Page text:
Schickele Plans Pasadena End to Tours as P.D.Q. Bach : Music: An emphasis on other composing pushes aside 25-year career of classical music satire.


Along with all the usual reasons for going to see P.D.Q. Bach, there is now one bittersweet additional one.

Sad to say, this may be the last time around for the hapless composer of "Concerto for Horn and Hardart," the "No-No Nonette," the "Schleptet in E-flat" and many even less distinguished pieces.

"Yes, I've decided that this season is my next-to-last touring with P.D.Q.," said Peter Schickele, the man who, as "Prof." Peter Schickele, not only discovered P.D.Q.--the fictive, besotted last-born son of J.S. Bach--but also parlayed him into a hefty, improbable 25-year career.

"My last regular concert will be April 1, 1991, which is of course P.D.Q.'s birthday," said Schickele by phone from his country getaway in Woodstock, N.Y. "It will be with the Pasadena Symphony, which is conducted by Jorge Mester. It was Mester who conducted the first P.D.Q. concert when we were Juilliard students in 1959, and the very first public concert in 1965."

A moment later, Schickele softened the shocking finality of this announcement.

"It won't necessarily be a complete goodby to P.D.Q. I still plan on doing the New York concerts during the last week in December, as long as a crowd shows up. And some more recordings."

But with the end of regular touring, an era will end. P.D.Q. Bach concerts--with their distinctive blend of deliciously low slapstick and brilliant musical parody--have taken their place in the very top drawer of musical satire. The shows appeal to all levels of musical and comedic sophistication. They are even loved by most classical music fans, a group not always associated with a razor-sharp sense of humor.

The P.D.Q. performances are physically taxing. Making one's entrance by shimmying down a knotted rope from a balcony places more of a demand on one than, say, walking on from the wings. But the endomorphic, 54-year-old Schickele says it is not declining stamina that's behind P.D.Q's semi-retirement.

"I've got other things I want to do. I've got an idea for a radio program and a couple of television possibilities. These aren't signed and sealed, so I can't really talk about them. I also enjoyed the few film scores I've done (four altogether, including "Silent Running") and would like to do more. But the trouble with that business is that they always want you to start tomorrow, and I'm booked up two years in advance."

He also cites the mounting commissions for his "serious" music. This has always been a touchy point for Schickele, who was a graduate composition student of the eminent composer Vincent Persichetti. Schickele's non-P.D.Q. music is widely performed and, for the most part, warmly embraced by audiences and critics. But Schickele is clearly discomfited that the unwelcome shadow of P.D.Q. hangs inappropriately over many of the serious performances. "Some people go into a concert of my serious stuff determined to find things to laugh at. And they do. It's as if they can't accept the distinction."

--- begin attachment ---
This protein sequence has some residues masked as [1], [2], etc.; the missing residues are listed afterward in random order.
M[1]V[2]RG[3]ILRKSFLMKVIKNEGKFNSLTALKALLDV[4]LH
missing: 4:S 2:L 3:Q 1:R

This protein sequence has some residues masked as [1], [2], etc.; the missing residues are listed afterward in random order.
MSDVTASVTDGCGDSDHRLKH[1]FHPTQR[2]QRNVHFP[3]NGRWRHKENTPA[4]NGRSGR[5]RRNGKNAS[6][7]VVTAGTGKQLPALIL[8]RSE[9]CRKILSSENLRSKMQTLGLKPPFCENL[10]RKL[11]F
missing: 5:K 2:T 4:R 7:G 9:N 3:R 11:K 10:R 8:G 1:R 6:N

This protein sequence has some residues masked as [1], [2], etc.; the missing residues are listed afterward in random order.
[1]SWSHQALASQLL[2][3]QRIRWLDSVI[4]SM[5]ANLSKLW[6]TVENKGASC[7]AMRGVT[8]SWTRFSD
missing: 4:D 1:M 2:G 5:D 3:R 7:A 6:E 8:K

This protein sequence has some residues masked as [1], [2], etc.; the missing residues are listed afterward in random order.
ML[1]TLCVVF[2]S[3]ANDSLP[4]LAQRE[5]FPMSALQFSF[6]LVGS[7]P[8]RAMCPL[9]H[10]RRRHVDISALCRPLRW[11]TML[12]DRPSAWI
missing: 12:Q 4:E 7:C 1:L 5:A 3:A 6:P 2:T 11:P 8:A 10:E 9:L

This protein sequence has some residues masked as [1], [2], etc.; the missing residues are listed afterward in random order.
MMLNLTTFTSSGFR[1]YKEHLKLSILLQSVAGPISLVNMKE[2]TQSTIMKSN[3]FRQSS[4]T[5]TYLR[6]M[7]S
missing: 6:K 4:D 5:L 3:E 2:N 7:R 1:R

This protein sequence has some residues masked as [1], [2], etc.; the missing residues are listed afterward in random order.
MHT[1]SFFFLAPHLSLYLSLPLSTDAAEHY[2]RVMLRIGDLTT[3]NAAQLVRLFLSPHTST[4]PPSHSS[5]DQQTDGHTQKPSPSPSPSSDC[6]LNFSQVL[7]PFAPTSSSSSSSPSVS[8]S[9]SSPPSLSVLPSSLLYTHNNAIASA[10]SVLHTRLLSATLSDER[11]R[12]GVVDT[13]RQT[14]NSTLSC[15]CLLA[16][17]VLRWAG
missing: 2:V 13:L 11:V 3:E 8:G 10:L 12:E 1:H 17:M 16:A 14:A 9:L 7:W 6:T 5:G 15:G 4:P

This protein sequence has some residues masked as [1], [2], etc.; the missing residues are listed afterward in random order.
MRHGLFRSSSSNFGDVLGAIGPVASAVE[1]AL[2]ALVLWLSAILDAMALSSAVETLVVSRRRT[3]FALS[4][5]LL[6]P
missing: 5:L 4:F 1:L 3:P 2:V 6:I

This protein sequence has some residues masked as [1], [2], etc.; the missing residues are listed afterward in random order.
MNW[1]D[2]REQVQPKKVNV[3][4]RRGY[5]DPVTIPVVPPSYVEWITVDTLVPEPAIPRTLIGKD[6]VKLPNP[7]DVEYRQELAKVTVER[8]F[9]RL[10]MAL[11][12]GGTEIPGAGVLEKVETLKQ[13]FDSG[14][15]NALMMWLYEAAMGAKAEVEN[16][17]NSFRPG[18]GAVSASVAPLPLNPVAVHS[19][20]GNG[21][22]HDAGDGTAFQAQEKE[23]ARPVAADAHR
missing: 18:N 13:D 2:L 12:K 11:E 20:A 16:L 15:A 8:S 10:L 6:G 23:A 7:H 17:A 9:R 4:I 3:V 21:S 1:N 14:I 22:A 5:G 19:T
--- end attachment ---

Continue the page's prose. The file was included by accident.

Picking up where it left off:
So one additional purpose of P.D.Q.'s withdrawal from the public stage will be to help put the two aspects of Schickele's career into what he regards as a healthier balance.

"My hope is that in the long run there would be an appreciation for both. To me they are very complementary. In a way, the spirit that leads P.D.Q. also gives my serious music a sunny, dramatic quality. . . . On the other hand, to tell you the truth, if I were forced to list my favorite works--something I hope I'm never forced to do--I would include some P.D.Q. pieces along with the Peter Schickele pieces."

Schickele conceded that without the impetus of touring, certain ideas for gags or bits that have been percolating may never be realized.

"I have an 'Ideas' file that's full of napkins from Holiday Inns and that kind of thing. Over the years some of them have indeed turned into pieces."

One of them that hasn't is a rather recondite idea for a sendup of Paul Hindemith's Symphonic Metamorphosis on Themes by Carl Maria von Weber.

"I thought it would be fun to write a piece called 'Symphonic Metamorphosis on Themes From Symphonic Metamorphosis on Themes by Carl Maria von Weber by Paul Hindemith by Peter Schickele.' But I'm not sure the piece could have ever lived up to the title."

Schickele also noted ruefully that certain P.D.Q. instruments may forever remain in the concept stage. "A timpanist wanted me to invent a ukulele da gamba, and I'm sorry I didn't do it." The uke would have been played--like the now-out-of-fashion viola da gamba--upright, between the performer's knees.

But the P.D.Q. muse is not silent. Schickele recently released a new recording on the Telarc label and another is already in the works.

"I have the same arrangement with Telarc that I used to have with Vanguard (his longtime record company during the '60s and '70s). It's a gentleman's agreement that I won't do any P.D.Q. Bach records without telling them first. But I'm not tied down to having to produce one a year, or anything like that."

Meanwhile, there are some P.D.Q. commissions left to honor. Among them at the moment is a piece that will premiere later this season with the Cleveland Orchestra.

Its title alone should reassure any P.D.Q. fans who fear that the master is in danger of losing his creative spark. It's called . . . "The Safe Sextet."

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